9 Multivariate Analysis in Forecasts Combination 355 forecasts. Moreover, the trace (sum of the diagonal elements) of the covariance matrix, tr(s(t)), will verify p λ i = tr(s(t)) (8) i=1 Hence, the jth PC accounts for a proportion of variance λ i tr(s(t)) (9) of the total variance in the original forecast methods. The usefulness of PCA lies in that the components, the different combination of the forecast methods in our setting, employ the variance in a decreasing proportion. Thus, the important issue for obtaining an appropriate reduction of the forecasts consists of answering the following question: How many components should be extracted? There are a series of formal techniques (see, for example, Basilevsky 2004), but we will restrict ourselves to informal rules used in practical contexts Gorsuch (1983). They are the following. 1. The inclusion of a sufficient number of components to explain some large relative percentage of the total variance. The quotes between 70 and 90 percent are usually suggested. However, lower values arise when p or n increase. 2. The exclusion of those components whose eigenvalues are less than the average. 3. Plotting the eigenvalues λ i (in decreasing order) versus the index i, called scree plot, to select the number of components needed to extract the value of i corresponding to an elbow in the curve. That is, the point where big eigenvalues soften and small eigenvalues begin. The above development is based on terms of eigenvectors and eigenvalues of the covariance matrix S(t). However, these components are usually extracted from the correlation matrix (that associated to F (t) in our setting), which will be denoted by R (t). The reasons for the last statement are not difficult to understand if we imagine a multivariate data set where the variables represent very different approaches to the problem. In such a case, the structure of the PC obtained from the covariance matrix will depend on the choice, essentially arbitrary, of the units of measurement. Moreover, if there are great differences between the variances of the forecasting methods, those whose variances are biggest will tend to dominate the first CP. Extracting PC by the eigenvalues of R (t) will exclude the above difficulty. This procedure is equivalent to calculating the PC of the original methods after standardizing for having unit variance.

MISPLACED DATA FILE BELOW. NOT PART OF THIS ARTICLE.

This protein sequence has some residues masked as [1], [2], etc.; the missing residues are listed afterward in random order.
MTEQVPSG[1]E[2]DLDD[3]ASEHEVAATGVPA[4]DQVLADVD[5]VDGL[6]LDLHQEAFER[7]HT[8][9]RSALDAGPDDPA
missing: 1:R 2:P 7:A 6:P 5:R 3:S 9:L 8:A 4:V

10 356 Carlos G. Maté However, in the rest of the situations, the PC must be extracted from the covariance matrix, because this is closer to the spirit and substance of the PCA, especially if the components will be employed in further computations, which is very common when forecasting with several forecasts. With respect to the PC extracted from R (t) and S (t), the following can be stated. 1. Eigenvectors, eigenvalues and coefficients from the PC extracted from S(t) will differ from the PC extracted from R (t). 2. The percentage of variance that components of R (t) account for will differ from the percentage that account for the extracted components from S (t). 3. The extracted components from a matrix R (t) are not unique or exclusive to that matrix. Finally, several measuring to indicate the adequacy of the data matrix F (t) to PCA have been developed. One of the most simple is the Kaiser-Meyer-Olkin or KMO test. According to Hair et al. (1998), this test assesses the adequacy of using PCA on data. Values greater than 0.7 suggest that it is appropriate to apply PCA to the considered matrix. Moreover, measures to elucidate the question of whether a forecasting method must be included in the problem of the reduction of the information are available. The most commonly used is MSA (measure of sample adequacy) and recommendations about this amount have been given Rencher (2002) One Basic Application to FX markets Several cases have been run to evaluate the above approach. To show a particular case, the daily EURUSD close rate from January 1999 to December 2010 has been considered. This series will be denoted by Y (t). To analyze this series, the series of differences should be obtained. That is, Y (t) = Y (t) Y (t 1). Plots of these series are shown in Figures 1 and 2. A simple and visual analysis of Figures 1 and 2 allows us to conclude that the EURUSD series has the following features: 1. Soft linear trend, with several long periods of decreasing trend and other periods of increasing trend. In consequence, several turning points can be detected. 2. Due to sharp decreasing or increasing, presence or absence of structural breaks should be considered. 3. The differentiated series is not a white noise. Therefore, the EURUSD series is not a random walk.